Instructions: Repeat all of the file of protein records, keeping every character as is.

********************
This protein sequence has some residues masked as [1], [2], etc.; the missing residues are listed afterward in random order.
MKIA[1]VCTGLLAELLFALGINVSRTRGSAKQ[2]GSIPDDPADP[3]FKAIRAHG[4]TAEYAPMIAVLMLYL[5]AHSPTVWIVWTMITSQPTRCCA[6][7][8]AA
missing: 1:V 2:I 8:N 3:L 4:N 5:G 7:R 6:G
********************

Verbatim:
This protein sequence has some residues masked as [1], [2], etc.; the missing residues are listed afterward in random order.
MKIA[1]VCTGLLAELLFALGINVSRTRGSAKQ[2]GSIPDDPADP[3]FKAIRAHG[4]TAEYAPMIAVLMLYL[5]AHSPTVWIVWTMITSQPTRCCA[6][7][8]AA
missing: 1:V 2:I 8:N 3:L 4:N 5:G 7:R 6:G